Learning and adopting DevOps practices is vital if you want cross-functional teams to work and cooperate effectively. In DevOps, the development and operations teams are no longer focused on their tasks; their work becomes intertwined, and both groups are responsible for service provisioning.
More complex testing
The dependencies of services are more widespread in a microservice architecture. As new features are added, not only does the complexity of services increase, but the number of dependencies also goes up. As such, resilience testing and fault injection become essential tools for your testers, as they must make sure that service unavailability, database errors, caching issues, or network latency do not take down an entire service.
Be prepared for failure.
Every organization must be ready to handle failure issues such as system downtime, unexpected responses, or slow service. In case of failures, the impacted service should still run in a degraded functionality without crashing the entire system.
Would you like to build a microservice architecture in the cloud but mitigate the risks and failures involved? Of course, the first step is always creating an effective cloud strategy; however, the consequent step requires an experienced overview of which cloud solutions are most compatible with your current – or desired – business model. And last, a specific roadmap for implementing the exact solution that will provide the best ROI.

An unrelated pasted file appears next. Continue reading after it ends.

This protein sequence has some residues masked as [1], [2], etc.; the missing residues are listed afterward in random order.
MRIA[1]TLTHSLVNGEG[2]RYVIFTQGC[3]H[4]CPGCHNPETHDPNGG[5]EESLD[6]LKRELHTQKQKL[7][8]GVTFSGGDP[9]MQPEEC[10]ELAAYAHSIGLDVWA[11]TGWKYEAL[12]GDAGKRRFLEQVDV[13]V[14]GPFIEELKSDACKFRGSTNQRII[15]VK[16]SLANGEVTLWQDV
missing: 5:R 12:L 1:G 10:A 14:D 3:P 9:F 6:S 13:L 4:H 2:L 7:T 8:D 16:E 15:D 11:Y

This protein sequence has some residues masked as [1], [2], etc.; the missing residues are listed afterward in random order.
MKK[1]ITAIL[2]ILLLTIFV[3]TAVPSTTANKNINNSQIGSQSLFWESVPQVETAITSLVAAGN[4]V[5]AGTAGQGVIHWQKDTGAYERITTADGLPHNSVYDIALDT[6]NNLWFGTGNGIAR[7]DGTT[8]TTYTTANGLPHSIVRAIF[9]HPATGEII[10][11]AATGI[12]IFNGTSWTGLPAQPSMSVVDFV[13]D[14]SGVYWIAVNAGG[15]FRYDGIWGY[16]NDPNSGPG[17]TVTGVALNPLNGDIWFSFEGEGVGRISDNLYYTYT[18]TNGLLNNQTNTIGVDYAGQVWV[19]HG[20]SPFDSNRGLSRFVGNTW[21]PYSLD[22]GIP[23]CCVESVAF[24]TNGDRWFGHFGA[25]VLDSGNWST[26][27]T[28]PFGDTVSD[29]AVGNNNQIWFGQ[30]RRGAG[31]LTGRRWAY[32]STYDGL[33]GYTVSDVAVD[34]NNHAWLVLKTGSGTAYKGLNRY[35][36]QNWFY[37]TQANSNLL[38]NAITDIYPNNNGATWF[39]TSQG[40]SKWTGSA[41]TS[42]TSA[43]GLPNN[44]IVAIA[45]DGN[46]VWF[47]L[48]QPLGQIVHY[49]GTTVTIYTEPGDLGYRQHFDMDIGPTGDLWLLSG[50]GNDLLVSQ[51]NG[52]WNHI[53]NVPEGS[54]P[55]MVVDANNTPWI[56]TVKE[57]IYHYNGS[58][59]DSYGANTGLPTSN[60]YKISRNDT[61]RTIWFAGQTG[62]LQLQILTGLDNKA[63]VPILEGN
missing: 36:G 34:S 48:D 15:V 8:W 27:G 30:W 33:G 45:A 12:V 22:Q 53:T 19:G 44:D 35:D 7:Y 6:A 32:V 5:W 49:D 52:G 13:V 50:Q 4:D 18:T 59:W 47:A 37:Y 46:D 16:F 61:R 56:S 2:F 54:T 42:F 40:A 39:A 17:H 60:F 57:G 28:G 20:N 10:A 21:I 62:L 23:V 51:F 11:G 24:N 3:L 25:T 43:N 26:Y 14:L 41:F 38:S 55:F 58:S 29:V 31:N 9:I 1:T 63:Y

At Blue Guava, we help businesses unlock their true digital potential by assisting them to undergo complete cloud transformation. As longstanding Amazon Web Services (AWS) partners, we help companies achieve massive economies of scale, reduce capital investment costs, and empower them to take their business to a global level through comprehensive cloud solutions. We have found AWS to provide the best outcomes in establishing a resilient global presence for your business, functions with high availability and simplified architecture, and leads to cost optimization across all areas.
The scope of cloud-based possibilities achievable within AWS is not limited to cloud migration: we can also assist you in cloud-native app development, application refactoring or redesign, business workflow optimization as well as the automation of your current development pipeline.